Story by: Halifax Ansah-Addo
Daily Guide of Friday June 12, 2009
THE GOVERNMENT of Ghana has frozen the constitutional rights of New Patriotic Party (NPP) gurus and former government officials to have legal representation when they are invited to national security facilities for interrogation.
Lawyers who followed, Frank Agyekum, former deputy Minister of Information and Sammy Crabbe, Greater Accra NPP chairman, ordered to report to the Bureau of National Investigations (BNI) for interrogation yesterday on separate cases were kicked out of the interrogation hall with an excuse that it was an ‘instruction from above’.
DAILY GUIDE gathered that Sammy Crabbe, who was invited through a phone call on Tuesday to report at the BNI, was threatened with arrest and detention because he insisted that he wanted to have his lawyer present during his interrogation.
Mr. Crabbe was also hesitant in answering questions posed to him because the issue at stake was before court. His action drew the ire of the BNI operatives who threatened to put him under arrest.
Contrary to Article 14 section 2 of the 1992 constitution which states:
“A person who is arrested, restricted or detained shall be informed immediately, in a language that he understands, of the reasons for his arrest, restriction or detention and of his right to a lawyer of his choice”, frantic requests from the invited politicians that they have the right to legal representation was turned down.
“The BNI claimed my client was not under arrest and that we were invited for a friendly chat but I, his lawyer, cannot sit-in to listen to what questions he would be asked and that my client can also not turn down the request for the friendly conversation, else he would be arrested,” Kwame Acheampong Boateng, lawyer for Mr. Crabbe, told DAILY GUIDE.
Mr. Acheampong said they got to the BNI around 9:00 am and were asked to see a certain Nii Lamptey who claimed that his client was invited for a friendly chat.
However, he said they left their phones and cars behind and they were driven past Gold House near Kawukudi.
The BNI, Mr. Crabbe’s lawyer said, told him that he was not part of the friendly chat, wondering if they were operating under Ghana’s constitution.
Mr. Acheampong said after some back and forth exchanges, his client went in for about 45 minutes, following which he was asked to go.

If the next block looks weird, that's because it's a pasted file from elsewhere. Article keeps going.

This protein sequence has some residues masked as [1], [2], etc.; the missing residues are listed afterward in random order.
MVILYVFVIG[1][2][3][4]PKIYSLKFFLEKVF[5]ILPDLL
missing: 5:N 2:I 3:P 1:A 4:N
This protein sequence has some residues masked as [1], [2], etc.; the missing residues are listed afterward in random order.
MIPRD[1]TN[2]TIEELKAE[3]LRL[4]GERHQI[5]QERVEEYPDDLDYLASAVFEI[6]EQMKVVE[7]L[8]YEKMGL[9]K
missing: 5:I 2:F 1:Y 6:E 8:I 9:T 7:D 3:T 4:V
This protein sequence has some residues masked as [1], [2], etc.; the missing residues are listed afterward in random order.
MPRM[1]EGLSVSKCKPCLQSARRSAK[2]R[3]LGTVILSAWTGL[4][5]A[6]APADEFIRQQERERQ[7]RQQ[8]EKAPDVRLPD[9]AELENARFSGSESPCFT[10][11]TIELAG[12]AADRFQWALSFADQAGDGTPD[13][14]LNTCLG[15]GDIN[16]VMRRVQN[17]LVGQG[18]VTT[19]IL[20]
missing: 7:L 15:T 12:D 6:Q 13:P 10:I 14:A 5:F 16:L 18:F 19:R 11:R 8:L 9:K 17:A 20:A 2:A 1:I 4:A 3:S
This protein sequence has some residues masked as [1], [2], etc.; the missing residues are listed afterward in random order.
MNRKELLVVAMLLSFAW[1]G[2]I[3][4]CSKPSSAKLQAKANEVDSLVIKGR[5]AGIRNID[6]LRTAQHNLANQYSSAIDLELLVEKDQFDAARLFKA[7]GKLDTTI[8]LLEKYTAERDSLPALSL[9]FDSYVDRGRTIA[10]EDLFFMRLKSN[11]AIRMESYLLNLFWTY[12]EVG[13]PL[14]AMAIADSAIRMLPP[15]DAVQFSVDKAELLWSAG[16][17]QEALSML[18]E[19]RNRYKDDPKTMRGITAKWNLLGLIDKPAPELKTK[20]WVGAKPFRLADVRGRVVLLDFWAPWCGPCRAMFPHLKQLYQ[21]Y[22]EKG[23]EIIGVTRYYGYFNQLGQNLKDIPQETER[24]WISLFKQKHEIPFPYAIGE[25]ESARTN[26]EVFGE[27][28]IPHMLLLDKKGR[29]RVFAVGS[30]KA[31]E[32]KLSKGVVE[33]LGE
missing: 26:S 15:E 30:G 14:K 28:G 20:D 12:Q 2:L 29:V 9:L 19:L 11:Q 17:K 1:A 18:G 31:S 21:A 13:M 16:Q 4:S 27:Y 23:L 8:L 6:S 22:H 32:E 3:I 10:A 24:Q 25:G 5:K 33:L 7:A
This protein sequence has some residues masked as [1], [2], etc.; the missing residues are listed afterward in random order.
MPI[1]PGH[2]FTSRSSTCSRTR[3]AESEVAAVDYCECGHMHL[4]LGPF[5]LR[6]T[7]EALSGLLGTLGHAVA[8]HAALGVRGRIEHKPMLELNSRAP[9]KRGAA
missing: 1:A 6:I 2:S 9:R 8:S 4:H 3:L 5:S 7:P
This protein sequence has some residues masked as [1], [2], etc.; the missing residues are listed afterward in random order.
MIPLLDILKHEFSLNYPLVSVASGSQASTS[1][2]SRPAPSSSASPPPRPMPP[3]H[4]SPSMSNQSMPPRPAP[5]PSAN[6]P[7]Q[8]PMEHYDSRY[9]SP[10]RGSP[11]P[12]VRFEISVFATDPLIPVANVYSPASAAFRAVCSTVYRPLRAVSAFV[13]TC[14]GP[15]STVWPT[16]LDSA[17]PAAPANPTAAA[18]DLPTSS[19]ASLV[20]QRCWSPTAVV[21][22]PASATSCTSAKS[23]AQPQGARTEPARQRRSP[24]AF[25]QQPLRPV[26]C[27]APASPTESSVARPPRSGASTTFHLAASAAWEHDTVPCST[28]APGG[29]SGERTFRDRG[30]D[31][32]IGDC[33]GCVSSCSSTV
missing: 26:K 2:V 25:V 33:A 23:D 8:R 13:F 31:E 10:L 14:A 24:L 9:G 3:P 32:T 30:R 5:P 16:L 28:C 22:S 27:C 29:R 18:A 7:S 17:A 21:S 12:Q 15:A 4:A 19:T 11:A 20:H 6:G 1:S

Former Chief of Staff, Kwadwo Okyere Mpiani, was also denied the right to legal counsel when he was invited to report to the BNI recently. His lawyers claimed they were put in a room, four doors away from where Mr. Mpiani was being questioned.
Interestingly, though Mr. Crabbe was ordered to report to the BNI office at Ridge in Accra, he was on arrival shoved into a vehicle and whisked to another security facility where he was quizzed about the Ghana International Airlines (GIA).
DAILY GUIDE gathered that Mr. Crabbe was tight-lipped during the encounter and was said to have told his interrogators that the issue was before a court of competent jurisdiction, thus, passing official comments would amount to prejudicing the court process.
He has been asked to report for another grilling session next Tuesday.
Frank Agyekum, spokesperson for ex-President John Agyekum Kufuor, was also interrogated by the BNI yesterday on a GH¢86,915.85 contract he signed at the Ministry of Information when he served as Deputy Minister.
The said contract, which was signed in November 2008 after having gone through tender, was awarded to Plexiform Ventures for the renovation of the offices and washrooms at the Information Ministry.
Mr. Agyekum said he was interrogated in the absence of his lawyers, but the “chat was civil and cordial”.
However, his lawyer was allowed to read over his statement before they left the BNI facility.
During a similar invitation from the BNI to the former Foreign Affairs Minister, Akwasi Osei-Adjei, his passport was seized under circumstances described as unacceptable by legal pundits.